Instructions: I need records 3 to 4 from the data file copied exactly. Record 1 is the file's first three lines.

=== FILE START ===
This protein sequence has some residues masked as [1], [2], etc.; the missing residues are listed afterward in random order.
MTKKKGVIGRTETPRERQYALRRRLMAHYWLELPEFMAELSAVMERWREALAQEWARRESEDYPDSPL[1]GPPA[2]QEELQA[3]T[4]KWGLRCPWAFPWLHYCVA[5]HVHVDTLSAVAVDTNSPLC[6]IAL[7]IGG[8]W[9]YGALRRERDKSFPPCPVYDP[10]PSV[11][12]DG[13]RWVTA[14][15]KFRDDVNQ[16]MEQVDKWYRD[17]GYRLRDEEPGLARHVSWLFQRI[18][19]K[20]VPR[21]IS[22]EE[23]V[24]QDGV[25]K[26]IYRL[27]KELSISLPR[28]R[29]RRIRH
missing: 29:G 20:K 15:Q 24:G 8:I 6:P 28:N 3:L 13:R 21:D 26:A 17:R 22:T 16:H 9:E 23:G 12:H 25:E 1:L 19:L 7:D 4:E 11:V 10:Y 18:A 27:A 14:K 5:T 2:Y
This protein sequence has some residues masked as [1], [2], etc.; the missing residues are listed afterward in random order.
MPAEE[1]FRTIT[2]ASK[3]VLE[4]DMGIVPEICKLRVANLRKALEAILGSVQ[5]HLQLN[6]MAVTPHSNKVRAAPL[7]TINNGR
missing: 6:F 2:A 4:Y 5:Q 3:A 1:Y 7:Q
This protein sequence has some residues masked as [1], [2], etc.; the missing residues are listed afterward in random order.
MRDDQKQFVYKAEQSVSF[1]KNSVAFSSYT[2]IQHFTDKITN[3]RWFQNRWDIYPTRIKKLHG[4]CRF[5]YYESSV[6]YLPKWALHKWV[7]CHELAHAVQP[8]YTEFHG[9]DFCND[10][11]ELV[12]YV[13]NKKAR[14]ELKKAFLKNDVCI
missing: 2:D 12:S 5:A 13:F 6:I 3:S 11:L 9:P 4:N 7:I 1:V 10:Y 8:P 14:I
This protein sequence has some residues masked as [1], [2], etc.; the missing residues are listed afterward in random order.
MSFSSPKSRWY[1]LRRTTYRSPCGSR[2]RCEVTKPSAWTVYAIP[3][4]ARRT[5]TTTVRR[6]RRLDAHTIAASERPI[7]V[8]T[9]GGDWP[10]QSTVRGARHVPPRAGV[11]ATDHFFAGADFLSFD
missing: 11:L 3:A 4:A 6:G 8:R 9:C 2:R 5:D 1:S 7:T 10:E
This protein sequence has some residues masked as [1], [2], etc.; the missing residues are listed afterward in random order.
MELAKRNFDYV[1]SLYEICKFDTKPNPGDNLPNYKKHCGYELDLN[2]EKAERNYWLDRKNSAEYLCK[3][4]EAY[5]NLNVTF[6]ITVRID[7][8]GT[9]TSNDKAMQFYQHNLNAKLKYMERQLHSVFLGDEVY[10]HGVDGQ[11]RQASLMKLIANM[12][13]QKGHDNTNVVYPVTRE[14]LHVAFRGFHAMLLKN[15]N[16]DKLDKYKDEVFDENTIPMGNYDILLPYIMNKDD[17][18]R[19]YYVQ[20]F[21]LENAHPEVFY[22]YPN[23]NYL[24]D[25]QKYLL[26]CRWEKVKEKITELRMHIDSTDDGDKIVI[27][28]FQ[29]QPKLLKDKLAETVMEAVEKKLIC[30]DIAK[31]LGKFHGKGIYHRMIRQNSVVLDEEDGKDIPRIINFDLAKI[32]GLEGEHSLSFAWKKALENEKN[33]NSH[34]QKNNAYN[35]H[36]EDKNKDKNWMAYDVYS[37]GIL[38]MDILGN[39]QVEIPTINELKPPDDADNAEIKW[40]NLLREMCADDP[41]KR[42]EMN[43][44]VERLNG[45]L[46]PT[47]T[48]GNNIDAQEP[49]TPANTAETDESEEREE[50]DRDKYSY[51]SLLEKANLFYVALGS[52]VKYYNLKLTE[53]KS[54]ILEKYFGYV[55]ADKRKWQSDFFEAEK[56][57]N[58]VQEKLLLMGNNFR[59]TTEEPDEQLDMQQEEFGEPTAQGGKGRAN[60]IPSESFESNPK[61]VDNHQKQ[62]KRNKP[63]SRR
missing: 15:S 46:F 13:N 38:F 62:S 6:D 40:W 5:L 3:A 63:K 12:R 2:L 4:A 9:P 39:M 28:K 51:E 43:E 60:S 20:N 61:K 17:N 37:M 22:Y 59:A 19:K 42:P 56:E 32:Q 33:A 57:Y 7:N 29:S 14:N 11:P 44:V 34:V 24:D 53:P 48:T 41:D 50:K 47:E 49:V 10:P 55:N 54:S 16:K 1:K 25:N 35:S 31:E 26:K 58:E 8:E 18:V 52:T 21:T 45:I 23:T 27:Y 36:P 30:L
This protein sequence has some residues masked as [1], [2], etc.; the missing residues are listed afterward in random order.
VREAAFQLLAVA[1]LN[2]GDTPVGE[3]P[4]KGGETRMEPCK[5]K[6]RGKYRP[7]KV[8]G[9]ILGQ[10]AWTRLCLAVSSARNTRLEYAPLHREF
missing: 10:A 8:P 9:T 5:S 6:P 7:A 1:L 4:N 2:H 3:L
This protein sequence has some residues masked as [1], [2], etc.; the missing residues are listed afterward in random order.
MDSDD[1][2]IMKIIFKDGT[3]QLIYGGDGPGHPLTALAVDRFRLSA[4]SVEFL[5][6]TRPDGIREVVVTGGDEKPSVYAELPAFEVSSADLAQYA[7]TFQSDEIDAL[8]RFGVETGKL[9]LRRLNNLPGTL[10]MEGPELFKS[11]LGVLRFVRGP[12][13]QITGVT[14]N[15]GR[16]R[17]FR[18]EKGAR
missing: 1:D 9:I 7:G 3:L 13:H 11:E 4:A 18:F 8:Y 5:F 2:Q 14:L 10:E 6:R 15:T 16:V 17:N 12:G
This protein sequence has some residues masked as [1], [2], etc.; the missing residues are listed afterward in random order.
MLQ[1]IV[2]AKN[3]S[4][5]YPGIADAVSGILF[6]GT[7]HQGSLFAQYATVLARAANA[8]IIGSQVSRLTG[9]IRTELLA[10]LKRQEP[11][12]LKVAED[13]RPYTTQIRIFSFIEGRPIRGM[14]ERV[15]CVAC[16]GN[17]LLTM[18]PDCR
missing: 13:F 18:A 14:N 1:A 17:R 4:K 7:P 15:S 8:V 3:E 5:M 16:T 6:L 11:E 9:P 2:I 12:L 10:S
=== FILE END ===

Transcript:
This protein sequence has some residues masked as [1], [2], etc.; the missing residues are listed afterward in random order.
MRDDQKQFVYKAEQSVSF[1]KNSVAFSSYT[2]IQHFTDKITN[3]RWFQNRWDIYPTRIKKLHG[4]CRF[5]YYESSV[6]YLPKWALHKWV[7]CHELAHAVQP[8]YTEFHG[9]DFCND[10][11]ELV[12]YV[13]NKKAR[14]ELKKAFLKNDVCI
missing: 2:D 12:S 5:A 13:F 6:I 3:S 11:L 9:P 4:N 7:I 1:V 10:Y 8:P 14:I
This protein sequence has some residues masked as [1], [2], etc.; the missing residues are listed afterward in random order.
MSFSSPKSRWY[1]LRRTTYRSPCGSR[2]RCEVTKPSAWTVYAIP[3][4]ARRT[5]TTTVRR[6]RRLDAHTIAASERPI[7]V[8]T[9]GGDWP[10]QSTVRGARHVPPRAGV[11]ATDHFFAGADFLSFD
missing: 11:L 3:A 4:A 6:G 8:R 9:C 2:R 5:D 1:S 7:T 10:E